Tuesday, June 30, 2015

The Next Culture War

From David Brooks, at the New York Times.

Read at the link for Brooks' discussion on the new round of the culture wars that's been unleashed with the Obergefell decision. Brooks suggests that it may be time to move past the current battles, which conservatives have lost:
Consider a different culture war, one just as central to your faith and far more powerful in its persuasive witness.

We live in a society plagued by formlessness and radical flux, in which bonds, social structures and commitments are strained and frayed. Millions of kids live in stressed and fluid living arrangements. Many communities have suffered a loss of social capital. Many young people grow up in a sexual and social environment rendered barbaric because there are no common norms. Many adults hunger for meaning and goodness, but lack a spiritual vocabulary to think things through.

Social conservatives could be the people who help reweave the sinews of society. They already subscribe to a faith built on selfless love. They can serve as examples of commitment. They are equipped with a vocabulary to distinguish right from wrong, what dignifies and what demeans. They already, but in private, tithe to the poor and nurture the lonely.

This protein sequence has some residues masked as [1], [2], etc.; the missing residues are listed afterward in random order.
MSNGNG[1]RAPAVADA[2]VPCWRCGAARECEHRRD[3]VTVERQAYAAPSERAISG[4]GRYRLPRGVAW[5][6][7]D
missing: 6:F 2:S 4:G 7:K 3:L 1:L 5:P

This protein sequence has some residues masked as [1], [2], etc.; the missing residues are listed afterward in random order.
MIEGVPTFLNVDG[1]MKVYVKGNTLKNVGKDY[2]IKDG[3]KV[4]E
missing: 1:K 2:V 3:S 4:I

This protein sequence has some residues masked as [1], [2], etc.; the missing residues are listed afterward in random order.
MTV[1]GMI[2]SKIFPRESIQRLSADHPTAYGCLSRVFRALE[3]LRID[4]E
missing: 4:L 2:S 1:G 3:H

The defining face of social conservatism could be this: Those are the people who go into underprivileged areas and form organizations to help nurture stable families. Those are the people who build community institutions in places where they are sparse. Those are the people who can help us think about how economic joblessness and spiritual poverty reinforce each other. Those are the people who converse with us about the transcendent in everyday life.

This culture war is more Albert Schweitzer and Dorothy Day than Jerry Falwell and Franklin Graham; more Salvation Army than Moral Majority. It’s doing purposefully in public what social conservatives already do in private.

I don’t expect social conservatives to change their positions on sex, and of course fights about the definition of marriage are meant as efforts to reweave society. But the sexual revolution will not be undone anytime soon. The more practical struggle is to repair a society rendered atomized, unforgiving and inhospitable. Social conservatives are well equipped to repair this fabric, and to serve as messengers of love, dignity, commitment, communion and grace.
More at Memeorandum, especially Rod Dreher, at AmCon, "David Brooks on ‘The Next Culture War’," and Vox Day, at Vox Populi, "They are the SAME war."

I thinks folks on the right should just step back, take a breather on the culture wars and start prioritizing a national security agenda for election 2016. Economics and national security should be the big issues, with immigration a key plank on the homeland side of security. Give homosexual marriage a rest --- at least for now.